Out of all the major appliances, the refrigerator is the one with the most variation in options and size. The latest refrigerators have a variety of options and features your grandmother would never have imagined. You can now make coffee right from your fridge, control the temperature remotely, or turn your ice maker on and off from your phone. On top of all that, new refrigerators are far more energy-efficient than those of 30 years ago, reducing your overall running costs. Here are a few tips to help you purchase your new fridge.

  1. Dimensions Unlike other appliance, the refrigerator is the one appliance with the most variation in its dimensions. Not only do height and width vary, but it can either be counter-depth or standard depth. On top of that, you need to make sure you can get the fridge into your kitchen. What are the dimensions of the hallways, doors and other areas the fridge will need to go through to get into the space?
  2. Type of fridge and freezer. There are three basic types of all-in-one refrigerators – top-mount freezers, bottom-mount freezers and side-by-sides. These days, the most popular new fridge is the bottom-mount, French door fridges. However, two things to keep in mind: the door seals are the first things to break on French door fridges, and ice-through-the-door dispensers in bottom-mount fridges (as opposed to side-by-side fridges), are prone to breaking. Side-by-sides can be a bit of challenge for storing food in wide containers – so, for instance, frozen pizzas may have to be stored vertically (measure the inside of the freezer) – but an ice-dispenser on the freezer-side it will be less likely to break.
  3. Energy Efficiency. In general, the efficiency of refrigerators has improved significantly since 1990. Our fridges now use less than half of what fridges in the 1980s used, despite being almost 30% larger.
  4. Online Consumer Reviews. Visit some forums, review sites and Consumer Reports to see what others have said about the models you’re interested in. Check both the positive and negative reviews to see what some of the issues are. Fridges have a few issues people usually complain about – noise from the fan and compressor, cooling ability and even temperature, and icemakers.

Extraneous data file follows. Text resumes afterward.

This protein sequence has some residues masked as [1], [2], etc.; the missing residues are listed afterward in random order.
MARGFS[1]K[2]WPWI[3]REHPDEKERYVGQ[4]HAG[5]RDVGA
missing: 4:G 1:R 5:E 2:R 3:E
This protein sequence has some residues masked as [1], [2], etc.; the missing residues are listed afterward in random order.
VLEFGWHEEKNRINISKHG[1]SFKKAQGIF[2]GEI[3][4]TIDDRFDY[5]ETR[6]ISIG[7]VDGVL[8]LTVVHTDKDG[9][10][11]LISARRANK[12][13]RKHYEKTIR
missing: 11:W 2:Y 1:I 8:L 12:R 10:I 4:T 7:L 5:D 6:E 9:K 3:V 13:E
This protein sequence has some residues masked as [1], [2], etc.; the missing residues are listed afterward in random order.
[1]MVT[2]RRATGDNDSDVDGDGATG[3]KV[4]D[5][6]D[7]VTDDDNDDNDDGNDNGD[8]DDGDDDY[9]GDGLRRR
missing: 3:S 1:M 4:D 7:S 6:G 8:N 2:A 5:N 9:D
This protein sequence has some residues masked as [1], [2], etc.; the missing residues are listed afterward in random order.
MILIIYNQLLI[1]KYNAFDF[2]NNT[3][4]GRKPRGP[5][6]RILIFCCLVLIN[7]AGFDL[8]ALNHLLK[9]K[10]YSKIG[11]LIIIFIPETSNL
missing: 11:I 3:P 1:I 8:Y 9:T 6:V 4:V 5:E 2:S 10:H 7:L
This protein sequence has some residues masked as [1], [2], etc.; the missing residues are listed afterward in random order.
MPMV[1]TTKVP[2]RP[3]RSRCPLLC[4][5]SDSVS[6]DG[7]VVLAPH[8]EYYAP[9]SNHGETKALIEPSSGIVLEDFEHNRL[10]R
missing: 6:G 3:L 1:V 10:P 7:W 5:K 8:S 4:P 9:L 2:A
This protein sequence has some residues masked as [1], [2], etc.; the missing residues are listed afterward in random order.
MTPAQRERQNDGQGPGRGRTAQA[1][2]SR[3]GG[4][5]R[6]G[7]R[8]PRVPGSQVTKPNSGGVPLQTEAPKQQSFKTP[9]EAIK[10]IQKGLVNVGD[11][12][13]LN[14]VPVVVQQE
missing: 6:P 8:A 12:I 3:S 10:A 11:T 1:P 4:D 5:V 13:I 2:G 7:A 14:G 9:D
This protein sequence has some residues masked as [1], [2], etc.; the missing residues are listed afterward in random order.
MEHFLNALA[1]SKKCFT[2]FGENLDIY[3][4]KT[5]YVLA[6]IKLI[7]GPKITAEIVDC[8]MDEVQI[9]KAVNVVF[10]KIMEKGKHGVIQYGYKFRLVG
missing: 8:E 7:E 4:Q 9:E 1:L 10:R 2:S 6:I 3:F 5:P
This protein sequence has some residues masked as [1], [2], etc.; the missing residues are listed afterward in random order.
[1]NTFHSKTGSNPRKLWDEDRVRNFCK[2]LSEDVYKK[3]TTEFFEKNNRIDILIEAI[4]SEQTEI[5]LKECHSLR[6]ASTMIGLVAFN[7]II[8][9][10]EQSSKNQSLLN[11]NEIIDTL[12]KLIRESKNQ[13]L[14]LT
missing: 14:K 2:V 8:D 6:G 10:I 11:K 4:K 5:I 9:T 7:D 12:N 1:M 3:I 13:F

5. Repairability. Check websites and forums and Consumer Reports to make sure your refrigerator is easily repairable.
  6. The Latest Features. A fridge’s primary function remains food preservation. When you start getting into additional features, like water and ice and computer panels, things have a greater chance of going wrong. Consider how many additional features you need when buying a new fridge. Usually, the simpler, the better.
  7. Durability. In this day and age of increasing competition, appliances can look great, but the veneer wears thin quickly. Test each model to make sure the quality is solid. Open and close the doors to see how easily they work. Is the door seal solid? Are the doors difficult to close (this is especially true in some French Door fridges)? What are the interior fittings like? Are they durable? Can the shelves be adjusted easily?
  8. Warranty and Service Policy. Ask what the service policy is where you are buying it. Stores with their own in-house service team are often the best because they service everything they sell so they know those machines. Some stores may not service products themselves but have a relationship with specific service companies, especially smaller stores. They take customer service very seriously and it often extends beyond the initial sale.

For more information, check out our other articles on our Refrigerators page for buying, selling and caring for a refrigerator. Visit our Resources Page for suggestions on where to start your research.